In most of the cases the study of plants focuses on the part that sticks out of the ground. The subterranean parts – the roots – are often being neglected, despite being immensely important to the growth of the plants. The company Umweltanalytische Produkte GmbH (UP) and the association Centrum für Energietechnologie e.V. (CEBra) in Cottbus have therefore developed and successfully tested a new technology, which makes it possible to observe the growth of roots with great precision and in a gentle way. The Ministry for Economic and European Affairs of the State of Brandenburg supported this project.
“The root is an important but, unfortunately, often underestimated plant organ. It is in charge of absorbing water and nutrients,” Gerhard Kast, Manager of the company UP GmbH, and Maik Veste, responsible Project Manager at CEBra, pointed out in unison. Factors such as the concentration of nutrients and the water balance within the root system have a decisive impact on the growth of trees and plants, which, in turn, impacts the production of biomass.
This biomass is indispensable, especially for the restoration of land in regions where opencast mining is carried out – as is the case of Lusatia, an energy-producing region. In order to optimise the development of roots, it is of vital importance to study them directly, but until now this was almost impossible without seriously disturbing the soil and the plant itself.
Based on a concept created by CEBra, the company UP GmbH initiated application trials for which it received financial support through the “Grand Innovation Voucher” (“Großer Innovationsgutschein”) of the State of Brandenburg. The goal was to study the condition and development of plant roots without, as far as possible, seriously disturbing the surrounding soil. The two project partners that have known each other for years from previous joint projects could rely on Veste’s experience in the field of minirhizotron systems.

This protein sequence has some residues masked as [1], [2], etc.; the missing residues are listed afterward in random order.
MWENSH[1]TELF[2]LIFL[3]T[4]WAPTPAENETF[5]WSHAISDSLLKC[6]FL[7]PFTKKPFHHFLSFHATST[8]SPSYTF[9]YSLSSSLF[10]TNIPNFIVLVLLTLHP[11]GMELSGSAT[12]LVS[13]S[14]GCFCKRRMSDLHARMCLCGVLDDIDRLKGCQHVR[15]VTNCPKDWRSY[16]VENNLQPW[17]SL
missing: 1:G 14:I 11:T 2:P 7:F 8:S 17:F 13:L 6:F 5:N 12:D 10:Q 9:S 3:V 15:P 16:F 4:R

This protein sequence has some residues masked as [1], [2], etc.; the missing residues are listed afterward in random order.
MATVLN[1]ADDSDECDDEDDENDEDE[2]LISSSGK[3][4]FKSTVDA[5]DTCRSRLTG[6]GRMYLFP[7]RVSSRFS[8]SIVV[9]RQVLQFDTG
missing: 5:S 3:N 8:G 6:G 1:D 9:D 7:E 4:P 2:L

The minirhizotron technique is a non-destructive procedure, which formed the basis for the studies. Its advantage: observations of the roots without disturbing them. To this end, glass tubes are submerged in the soil. Information about the growth, lifespan and function of roots can be acquired through an only slightly invasive process. The growth of fungi (mycorrhiza) can also be observed well.
However, both project partners were dissatisfied with the current state of the technology and so they developed a computer-controlled movable camera in the framework of their project. The camera made it possible, for the first time ever, to create a fully automated depiction of the root system.
The system can be equipped with a CCD colour camera or a black and white camera. They depict the different root sections along the glass tube, which is submerged in the soil and up to 1.6 metres long. Special software is used to operate the two stepper motors, which can move in a circular and linear direction and allow for a precise positioning of the camera in the tube. This helps to observe the roots and record possible changes over a longer period of time.
Kast and Veste are especially proud of the repeatable exact positioning of the camera and the improved image quality. New image-processing software automatically combines the individual pictures in order to create an overall image of the whole root system along the entire tube. In the future the duo would like to add optimised and autonomous image recognition and root identification to the system.
Another impressive feature of the camera is its compact form: the diameter of the camera was reduced to only 28 mm. Disturbances to the soil and to root growth can thereby be avoided almost completely.
UP boss Kast wants to use this improved measuring system to conquer new business areas. “We are offering our clients precise information on whether certain land is suitable for energy crops, e.g. for the production of biogas or pellets,” he said. The technology could also be very valuable for the restoration of land in regions where opencast mining has been carried out.